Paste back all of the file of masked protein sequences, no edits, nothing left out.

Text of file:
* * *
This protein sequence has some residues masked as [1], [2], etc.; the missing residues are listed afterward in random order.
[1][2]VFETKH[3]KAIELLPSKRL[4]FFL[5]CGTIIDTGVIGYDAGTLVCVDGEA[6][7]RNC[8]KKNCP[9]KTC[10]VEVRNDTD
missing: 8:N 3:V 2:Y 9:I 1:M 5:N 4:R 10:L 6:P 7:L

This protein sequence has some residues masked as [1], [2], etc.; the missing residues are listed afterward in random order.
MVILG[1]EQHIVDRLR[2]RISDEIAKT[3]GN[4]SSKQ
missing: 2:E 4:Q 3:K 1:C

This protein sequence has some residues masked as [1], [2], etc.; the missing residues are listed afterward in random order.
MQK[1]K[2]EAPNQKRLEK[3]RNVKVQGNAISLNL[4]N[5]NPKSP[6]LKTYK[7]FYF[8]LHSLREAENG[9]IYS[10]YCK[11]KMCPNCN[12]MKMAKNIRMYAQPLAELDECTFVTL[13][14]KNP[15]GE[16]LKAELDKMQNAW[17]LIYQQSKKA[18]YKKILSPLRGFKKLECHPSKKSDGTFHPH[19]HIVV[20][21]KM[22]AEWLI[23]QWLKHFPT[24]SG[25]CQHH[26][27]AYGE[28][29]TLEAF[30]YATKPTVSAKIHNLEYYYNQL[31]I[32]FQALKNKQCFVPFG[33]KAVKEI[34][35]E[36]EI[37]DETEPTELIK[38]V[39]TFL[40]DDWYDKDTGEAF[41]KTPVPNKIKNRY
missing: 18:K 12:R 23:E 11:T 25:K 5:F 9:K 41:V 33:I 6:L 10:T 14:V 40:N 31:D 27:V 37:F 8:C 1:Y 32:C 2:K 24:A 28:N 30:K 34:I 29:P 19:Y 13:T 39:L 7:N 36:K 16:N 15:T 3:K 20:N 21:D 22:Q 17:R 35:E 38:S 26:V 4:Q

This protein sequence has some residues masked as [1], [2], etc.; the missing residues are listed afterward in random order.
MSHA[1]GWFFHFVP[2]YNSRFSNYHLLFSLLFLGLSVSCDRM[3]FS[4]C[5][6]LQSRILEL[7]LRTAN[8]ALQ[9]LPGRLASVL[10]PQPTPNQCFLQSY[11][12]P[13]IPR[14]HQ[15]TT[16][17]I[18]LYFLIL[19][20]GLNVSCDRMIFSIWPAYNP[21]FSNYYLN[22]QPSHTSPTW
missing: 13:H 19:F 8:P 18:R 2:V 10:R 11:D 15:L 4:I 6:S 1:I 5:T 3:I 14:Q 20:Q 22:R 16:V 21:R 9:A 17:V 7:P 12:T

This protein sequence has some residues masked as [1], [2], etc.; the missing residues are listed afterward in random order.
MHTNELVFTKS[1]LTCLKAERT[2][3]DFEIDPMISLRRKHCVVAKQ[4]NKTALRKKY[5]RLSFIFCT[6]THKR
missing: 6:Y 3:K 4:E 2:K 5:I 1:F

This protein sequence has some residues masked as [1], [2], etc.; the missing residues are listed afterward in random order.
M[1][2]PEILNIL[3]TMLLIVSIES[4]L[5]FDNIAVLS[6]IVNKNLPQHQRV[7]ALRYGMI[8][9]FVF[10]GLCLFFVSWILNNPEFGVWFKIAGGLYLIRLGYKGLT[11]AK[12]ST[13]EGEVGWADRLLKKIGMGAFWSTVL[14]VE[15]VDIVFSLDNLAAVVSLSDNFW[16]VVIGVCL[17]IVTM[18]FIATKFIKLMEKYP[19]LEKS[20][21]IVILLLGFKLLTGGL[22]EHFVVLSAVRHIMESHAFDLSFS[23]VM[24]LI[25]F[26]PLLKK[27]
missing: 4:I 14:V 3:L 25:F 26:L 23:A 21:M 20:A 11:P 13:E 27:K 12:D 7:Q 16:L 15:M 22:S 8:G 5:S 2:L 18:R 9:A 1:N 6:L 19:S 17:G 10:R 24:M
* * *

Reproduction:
This protein sequence has some residues masked as [1], [2], etc.; the missing residues are listed afterward in random order.
[1][2]VFETKH[3]KAIELLPSKRL[4]FFL[5]CGTIIDTGVIGYDAGTLVCVDGEA[6][7]RNC[8]KKNCP[9]KTC[10]VEVRNDTD
missing: 8:N 3:V 2:Y 9:I 1:M 5:N 4:R 10:L 6:P 7:L

This protein sequence has some residues masked as [1], [2], etc.; the missing residues are listed afterward in random order.
MVILG[1]EQHIVDRLR[2]RISDEIAKT[3]GN[4]SSKQ
missing: 2:E 4:Q 3:K 1:C

This protein sequence has some residues masked as [1], [2], etc.; the missing residues are listed afterward in random order.
MQK[1]K[2]EAPNQKRLEK[3]RNVKVQGNAISLNL[4]N[5]NPKSP[6]LKTYK[7]FYF[8]LHSLREAENG[9]IYS[10]YCK[11]KMCPNCN[12]MKMAKNIRMYAQPLAELDECTFVTL[13][14]KNP[15]GE[16]LKAELDKMQNAW[17]LIYQQSKKA[18]YKKILSPLRGFKKLECHPSKKSDGTFHPH[19]HIVV[20][21]KM[22]AEWLI[23]QWLKHFPT[24]SG[25]CQHH[26][27]AYGE[28][29]TLEAF[30]YATKPTVSAKIHNLEYYYNQL[31]I[32]FQALKNKQCFVPFG[33]KAVKEI[34][35]E[36]EI[37]DETEPTELIK[38]V[39]TFL[40]DDWYDKDTGEAF[41]KTPVPNKIKNRY
missing: 18:K 12:R 23:E 11:T 25:K 5:F 9:K 41:V 33:I 6:L 10:T 14:V 40:N 31:D 27:V 37:F 8:C 1:Y 32:C 2:K 24:A 28:N 30:K 34:I 29:P 19:Y 13:T 39:L 7:N 36:K 16:N 15:T 3:K 20:N 21:D 22:Q 17:R 35:E 38:S 26:V 4:Q

This protein sequence has some residues masked as [1], [2], etc.; the missing residues are listed afterward in random order.
MSHA[1]GWFFHFVP[2]YNSRFSNYHLLFSLLFLGLSVSCDRM[3]FS[4]C[5][6]LQSRILEL[7]LRTAN[8]ALQ[9]LPGRLASVL[10]PQPTPNQCFLQSY[11][12]P[13]IPR[14]HQ[15]TT[16][17]I[18]LYFLIL[19][20]GLNVSCDRMIFSIWPAYNP[21]FSNYYLN[22]QPSHTSPTW
missing: 13:H 19:F 8:P 18:R 2:V 10:R 11:D 15:L 4:I 6:S 1:I 5:T 3:I 14:Q 20:Q 22:R 16:V 21:R 9:A 17:V 7:P 12:T

This protein sequence has some residues masked as [1], [2], etc.; the missing residues are listed afterward in random order.
MHTNELVFTKS[1]LTCLKAERT[2][3]DFEIDPMISLRRKHCVVAKQ[4]NKTALRKKY[5]RLSFIFCT[6]THKR
missing: 6:Y 3:K 4:E 2:K 5:I 1:F

This protein sequence has some residues masked as [1], [2], etc.; the missing residues are listed afterward in random order.
M[1][2]PEILNIL[3]TMLLIVSIES[4]L[5]FDNIAVLS[6]IVNKNLPQHQRV[7]ALRYGMI[8][9]FVF[10]GLCLFFVSWILNNPEFGVWFKIAGGLYLIRLGYKGLT[11]AK[12]ST[13]EGEVGWADRLLKKIGMGAFWSTVL[14]VE[15]VDIVFSLDNLAAVVSLSDNFW[16]VVIGVCL[17]IVTM[18]FIATKFIKLMEKYP[19]LEKS[20][21]IVILLLGFKLLTGGL[22]EHFVVLSAVRHIMESHAFDLSFS[23]VM[24]LI[25]F[26]PLLKK[27]
missing: 4:I 14:V 3:L 25:F 26:L 23:A 21:M 20:A 11:P 13:E 27:K 12:D 7:Q 16:L 15:M 22:S 8:G 5:S 2:L 18:R 9:A 1:N 6:L 19:S 17:G 10:R 24:M